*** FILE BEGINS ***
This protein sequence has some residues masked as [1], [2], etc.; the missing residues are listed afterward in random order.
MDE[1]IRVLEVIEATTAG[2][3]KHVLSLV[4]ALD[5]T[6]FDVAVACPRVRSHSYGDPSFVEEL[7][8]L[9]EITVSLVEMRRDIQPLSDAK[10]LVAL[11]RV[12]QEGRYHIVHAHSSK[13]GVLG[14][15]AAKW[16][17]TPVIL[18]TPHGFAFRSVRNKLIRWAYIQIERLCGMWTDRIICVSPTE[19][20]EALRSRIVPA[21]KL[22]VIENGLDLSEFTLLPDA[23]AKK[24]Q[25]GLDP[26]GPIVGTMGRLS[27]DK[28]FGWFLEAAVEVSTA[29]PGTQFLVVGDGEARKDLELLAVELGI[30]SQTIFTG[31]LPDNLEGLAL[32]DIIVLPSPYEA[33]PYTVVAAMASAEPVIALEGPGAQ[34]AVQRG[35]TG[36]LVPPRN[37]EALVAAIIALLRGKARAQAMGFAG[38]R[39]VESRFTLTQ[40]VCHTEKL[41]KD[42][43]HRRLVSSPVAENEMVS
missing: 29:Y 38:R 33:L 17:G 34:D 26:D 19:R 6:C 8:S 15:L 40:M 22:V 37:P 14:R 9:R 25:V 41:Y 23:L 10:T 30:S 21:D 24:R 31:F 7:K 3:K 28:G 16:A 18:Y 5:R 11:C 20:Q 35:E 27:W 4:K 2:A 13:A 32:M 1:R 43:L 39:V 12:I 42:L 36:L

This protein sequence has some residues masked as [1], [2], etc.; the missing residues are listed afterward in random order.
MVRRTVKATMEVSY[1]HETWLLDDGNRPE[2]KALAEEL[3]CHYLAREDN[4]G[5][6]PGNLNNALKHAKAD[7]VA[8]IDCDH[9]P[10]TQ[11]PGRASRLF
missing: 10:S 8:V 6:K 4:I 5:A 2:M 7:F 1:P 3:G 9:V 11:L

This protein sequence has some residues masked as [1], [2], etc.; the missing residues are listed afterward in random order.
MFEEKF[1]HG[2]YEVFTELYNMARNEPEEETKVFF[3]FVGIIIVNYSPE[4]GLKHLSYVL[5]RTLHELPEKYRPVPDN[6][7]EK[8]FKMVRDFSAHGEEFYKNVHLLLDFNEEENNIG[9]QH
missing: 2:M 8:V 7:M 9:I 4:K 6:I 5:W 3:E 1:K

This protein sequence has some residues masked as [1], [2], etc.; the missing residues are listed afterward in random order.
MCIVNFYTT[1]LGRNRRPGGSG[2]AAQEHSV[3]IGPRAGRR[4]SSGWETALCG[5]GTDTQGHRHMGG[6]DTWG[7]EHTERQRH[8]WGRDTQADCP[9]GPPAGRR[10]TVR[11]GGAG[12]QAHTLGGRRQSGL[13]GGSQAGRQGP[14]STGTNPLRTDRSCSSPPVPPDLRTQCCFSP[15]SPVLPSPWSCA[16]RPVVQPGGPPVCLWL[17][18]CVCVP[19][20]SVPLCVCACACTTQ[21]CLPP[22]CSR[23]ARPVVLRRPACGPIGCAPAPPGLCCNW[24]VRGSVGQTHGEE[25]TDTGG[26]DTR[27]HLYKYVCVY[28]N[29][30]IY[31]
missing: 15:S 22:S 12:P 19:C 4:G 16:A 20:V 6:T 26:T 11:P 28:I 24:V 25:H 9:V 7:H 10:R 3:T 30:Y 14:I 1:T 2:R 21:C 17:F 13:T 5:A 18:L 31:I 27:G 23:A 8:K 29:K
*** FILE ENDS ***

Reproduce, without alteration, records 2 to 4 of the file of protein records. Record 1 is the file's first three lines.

This protein sequence has some residues masked as [1], [2], etc.; the missing residues are listed afterward in random order.
MVRRTVKATMEVSY[1]HETWLLDDGNRPE[2]KALAEEL[3]CHYLAREDN[4]G[5][6]PGNLNNALKHAKAD[7]VA[8]IDCDH[9]P[10]TQ[11]PGRASRLF
missing: 10:S 8:V 6:K 4:I 5:A 2:M 7:F 1:P 3:G 9:V 11:L

This protein sequence has some residues masked as [1], [2], etc.; the missing residues are listed afterward in random order.
MFEEKF[1]HG[2]YEVFTELYNMARNEPEEETKVFF[3]FVGIIIVNYSPE[4]GLKHLSYVL[5]RTLHELPEKYRPVPDN[6][7]EK[8]FKMVRDFSAHGEEFYKNVHLLLDFNEEENNIG[9]QH
missing: 2:M 8:V 7:M 9:I 4:K 6:I 5:W 3:E 1:K

This protein sequence has some residues masked as [1], [2], etc.; the missing residues are listed afterward in random order.
MCIVNFYTT[1]LGRNRRPGGSG[2]AAQEHSV[3]IGPRAGRR[4]SSGWETALCG[5]GTDTQGHRHMGG[6]DTWG[7]EHTERQRH[8]WGRDTQADCP[9]GPPAGRR[10]TVR[11]GGAG[12]QAHTLGGRRQSGL[13]GGSQAGRQGP[14]STGTNPLRTDRSCSSPPVPPDLRTQCCFSP[15]SPVLPSPWSCA[16]RPVVQPGGPPVCLWL[17][18]CVCVP[19][20]SVPLCVCACACTTQ[21]CLPP[22]CSR[23]ARPVVLRRPACGPIGCAPAPPGLCCNW[24]VRGSVGQTHGEE[25]TDTGG[26]DTR[27]HLYKYVCVY[28]N[29][30]IY[31]
missing: 15:S 22:S 12:P 19:C 4:G 16:A 20:V 6:T 26:T 11:P 28:I 24:V 25:H 9:V 7:H 10:R 3:T 30:Y 14:I 1:T 2:R 21:C 17:F 13:T 5:A 18:L 31:I 27:G 23:A 8:K 29:K